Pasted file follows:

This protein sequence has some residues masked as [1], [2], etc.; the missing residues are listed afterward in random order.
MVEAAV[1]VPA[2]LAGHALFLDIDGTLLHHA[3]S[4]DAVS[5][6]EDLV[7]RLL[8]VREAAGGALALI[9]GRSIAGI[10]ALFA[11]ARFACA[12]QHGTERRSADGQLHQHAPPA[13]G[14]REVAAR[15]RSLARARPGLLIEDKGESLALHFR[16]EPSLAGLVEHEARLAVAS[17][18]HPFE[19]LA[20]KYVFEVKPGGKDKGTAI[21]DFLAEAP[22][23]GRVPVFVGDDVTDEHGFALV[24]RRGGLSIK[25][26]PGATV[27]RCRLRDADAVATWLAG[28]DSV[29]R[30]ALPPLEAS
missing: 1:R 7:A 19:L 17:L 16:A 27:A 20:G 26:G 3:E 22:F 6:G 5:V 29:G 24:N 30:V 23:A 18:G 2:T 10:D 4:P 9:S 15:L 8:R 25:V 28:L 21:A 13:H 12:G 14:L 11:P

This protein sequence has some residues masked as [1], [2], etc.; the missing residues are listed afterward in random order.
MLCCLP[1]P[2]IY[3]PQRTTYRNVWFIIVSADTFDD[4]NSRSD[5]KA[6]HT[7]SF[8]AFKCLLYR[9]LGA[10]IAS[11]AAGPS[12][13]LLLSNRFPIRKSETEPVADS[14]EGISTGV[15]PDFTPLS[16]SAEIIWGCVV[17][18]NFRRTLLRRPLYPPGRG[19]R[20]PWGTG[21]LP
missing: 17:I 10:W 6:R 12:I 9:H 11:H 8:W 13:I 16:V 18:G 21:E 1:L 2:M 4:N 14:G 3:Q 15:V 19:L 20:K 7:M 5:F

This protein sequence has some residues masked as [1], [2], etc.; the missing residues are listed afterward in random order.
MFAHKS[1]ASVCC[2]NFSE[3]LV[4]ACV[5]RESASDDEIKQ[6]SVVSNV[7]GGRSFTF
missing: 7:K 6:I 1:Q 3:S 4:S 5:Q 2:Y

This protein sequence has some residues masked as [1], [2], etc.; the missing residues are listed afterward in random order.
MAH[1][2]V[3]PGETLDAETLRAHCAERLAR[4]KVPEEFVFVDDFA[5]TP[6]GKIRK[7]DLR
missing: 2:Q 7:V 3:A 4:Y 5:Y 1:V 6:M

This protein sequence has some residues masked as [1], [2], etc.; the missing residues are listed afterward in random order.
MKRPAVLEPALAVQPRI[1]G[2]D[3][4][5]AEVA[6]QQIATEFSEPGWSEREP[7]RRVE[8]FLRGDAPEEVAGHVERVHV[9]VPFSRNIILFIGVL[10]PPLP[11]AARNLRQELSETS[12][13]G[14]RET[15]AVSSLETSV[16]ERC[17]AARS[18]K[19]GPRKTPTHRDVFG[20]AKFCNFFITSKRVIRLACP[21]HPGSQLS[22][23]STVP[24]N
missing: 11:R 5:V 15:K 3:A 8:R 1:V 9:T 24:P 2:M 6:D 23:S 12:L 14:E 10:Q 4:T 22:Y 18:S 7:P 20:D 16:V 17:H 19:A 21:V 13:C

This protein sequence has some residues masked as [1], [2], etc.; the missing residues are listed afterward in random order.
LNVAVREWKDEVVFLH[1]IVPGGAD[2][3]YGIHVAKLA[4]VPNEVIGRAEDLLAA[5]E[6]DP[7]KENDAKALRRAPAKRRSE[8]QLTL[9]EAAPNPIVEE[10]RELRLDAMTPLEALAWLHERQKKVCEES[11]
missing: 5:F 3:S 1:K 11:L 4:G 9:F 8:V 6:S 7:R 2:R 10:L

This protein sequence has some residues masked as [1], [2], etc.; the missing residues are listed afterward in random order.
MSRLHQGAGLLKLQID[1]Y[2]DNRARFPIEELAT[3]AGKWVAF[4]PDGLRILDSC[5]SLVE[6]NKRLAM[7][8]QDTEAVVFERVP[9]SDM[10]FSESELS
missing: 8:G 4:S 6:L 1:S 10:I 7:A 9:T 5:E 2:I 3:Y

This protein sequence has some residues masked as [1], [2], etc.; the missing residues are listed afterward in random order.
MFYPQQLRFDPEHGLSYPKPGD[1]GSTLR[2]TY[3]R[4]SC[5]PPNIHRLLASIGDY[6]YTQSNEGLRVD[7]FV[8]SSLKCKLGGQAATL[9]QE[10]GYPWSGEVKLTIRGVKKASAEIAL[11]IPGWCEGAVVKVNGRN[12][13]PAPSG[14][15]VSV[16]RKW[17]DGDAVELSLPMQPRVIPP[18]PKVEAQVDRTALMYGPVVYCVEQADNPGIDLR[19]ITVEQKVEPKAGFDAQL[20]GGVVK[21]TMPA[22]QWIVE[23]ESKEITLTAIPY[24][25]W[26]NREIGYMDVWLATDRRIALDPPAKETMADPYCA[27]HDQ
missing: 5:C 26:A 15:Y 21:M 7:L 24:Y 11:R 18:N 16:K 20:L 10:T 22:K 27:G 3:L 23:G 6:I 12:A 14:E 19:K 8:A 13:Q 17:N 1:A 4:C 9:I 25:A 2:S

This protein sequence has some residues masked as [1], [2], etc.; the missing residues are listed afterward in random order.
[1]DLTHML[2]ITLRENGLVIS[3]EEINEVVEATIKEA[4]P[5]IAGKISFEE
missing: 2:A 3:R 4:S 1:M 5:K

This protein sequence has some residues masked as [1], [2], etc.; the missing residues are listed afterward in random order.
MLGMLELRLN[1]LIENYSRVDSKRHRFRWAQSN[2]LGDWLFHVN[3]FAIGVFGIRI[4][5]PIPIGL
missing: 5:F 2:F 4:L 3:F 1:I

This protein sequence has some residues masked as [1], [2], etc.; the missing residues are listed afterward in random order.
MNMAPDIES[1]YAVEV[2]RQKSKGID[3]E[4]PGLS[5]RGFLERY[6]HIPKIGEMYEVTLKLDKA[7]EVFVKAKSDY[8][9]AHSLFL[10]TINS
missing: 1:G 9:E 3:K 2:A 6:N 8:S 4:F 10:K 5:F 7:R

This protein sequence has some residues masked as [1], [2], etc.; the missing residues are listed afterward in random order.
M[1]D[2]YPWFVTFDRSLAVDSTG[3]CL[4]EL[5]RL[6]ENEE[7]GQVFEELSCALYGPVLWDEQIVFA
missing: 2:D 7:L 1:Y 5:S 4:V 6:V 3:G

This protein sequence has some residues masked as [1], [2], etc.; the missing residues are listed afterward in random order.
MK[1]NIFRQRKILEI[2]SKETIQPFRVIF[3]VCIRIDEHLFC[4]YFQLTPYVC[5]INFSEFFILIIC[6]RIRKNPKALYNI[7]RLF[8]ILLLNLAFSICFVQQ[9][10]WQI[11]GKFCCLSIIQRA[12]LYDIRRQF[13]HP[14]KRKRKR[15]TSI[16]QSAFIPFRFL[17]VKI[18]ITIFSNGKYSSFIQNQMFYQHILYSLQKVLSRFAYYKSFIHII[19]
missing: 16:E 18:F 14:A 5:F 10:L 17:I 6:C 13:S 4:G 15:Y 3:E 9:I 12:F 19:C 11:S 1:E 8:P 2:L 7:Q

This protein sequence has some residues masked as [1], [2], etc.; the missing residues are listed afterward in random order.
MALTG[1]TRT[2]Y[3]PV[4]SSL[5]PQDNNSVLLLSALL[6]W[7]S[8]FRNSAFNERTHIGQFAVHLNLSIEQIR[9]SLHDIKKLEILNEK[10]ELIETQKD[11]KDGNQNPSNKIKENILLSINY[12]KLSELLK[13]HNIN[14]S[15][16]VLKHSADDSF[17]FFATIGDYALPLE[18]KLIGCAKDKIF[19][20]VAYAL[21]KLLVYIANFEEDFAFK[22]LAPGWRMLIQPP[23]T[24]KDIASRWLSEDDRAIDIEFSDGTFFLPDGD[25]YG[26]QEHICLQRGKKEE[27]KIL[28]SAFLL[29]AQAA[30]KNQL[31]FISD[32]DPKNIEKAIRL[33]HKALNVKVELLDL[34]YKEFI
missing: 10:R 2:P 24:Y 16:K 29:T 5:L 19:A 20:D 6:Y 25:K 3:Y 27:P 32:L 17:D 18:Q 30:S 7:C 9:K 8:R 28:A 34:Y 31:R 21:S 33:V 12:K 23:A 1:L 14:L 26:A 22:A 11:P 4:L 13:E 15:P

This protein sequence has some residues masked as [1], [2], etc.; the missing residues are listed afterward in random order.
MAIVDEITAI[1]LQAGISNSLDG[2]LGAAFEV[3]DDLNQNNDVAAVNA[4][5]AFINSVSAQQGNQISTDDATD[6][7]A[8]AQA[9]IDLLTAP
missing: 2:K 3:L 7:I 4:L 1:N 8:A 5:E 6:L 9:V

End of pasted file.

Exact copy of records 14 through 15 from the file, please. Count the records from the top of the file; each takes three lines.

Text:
This protein sequence has some residues masked as [1], [2], etc.; the missing residues are listed afterward in random order.
MALTG[1]TRT[2]Y[3]PV[4]SSL[5]PQDNNSVLLLSALL[6]W[7]S[8]FRNSAFNERTHIGQFAVHLNLSIEQIR[9]SLHDIKKLEILNEK[10]ELIETQKD[11]KDGNQNPSNKIKENILLSINY[12]KLSELLK[13]HNIN[14]S[15][16]VLKHSADDSF[17]FFATIGDYALPLE[18]KLIGCAKDKIF[19][20]VAYAL[21]KLLVYIANFEEDFAFK[22]LAPGWRMLIQPP[23]T[24]KDIASRWLSEDDRAIDIEFSDGTFFLPDGD[25]YG[26]QEHICLQRGKKEE[27]KIL[28]SAFLL[29]AQAA[30]KNQL[31]FISD[32]DPKNIEKAIRL[33]HKALNVKVELLDL[34]YKEFI
missing: 10:R 2:P 24:Y 16:K 29:T 5:L 19:A 20:D 6:Y 25:K 3:Y 27:P 32:L 17:D 18:Q 30:S 7:C 9:K 8:R 28:A 34:Y 31:R 21:S 33:V 12:K 23:A 1:L 14:L 26:A 22:A 11:P 4:L 13:E 15:P

This protein sequence has some residues masked as [1], [2], etc.; the missing residues are listed afterward in random order.
MAIVDEITAI[1]LQAGISNSLDG[2]LGAAFEV[3]DDLNQNNDVAAVNA[4][5]AFINSVSAQQGNQISTDDATD[6][7]A[8]AQA[9]IDLLTAP
missing: 2:K 3:L 7:I 4:L 1:N 8:A 5:E 6:L 9:V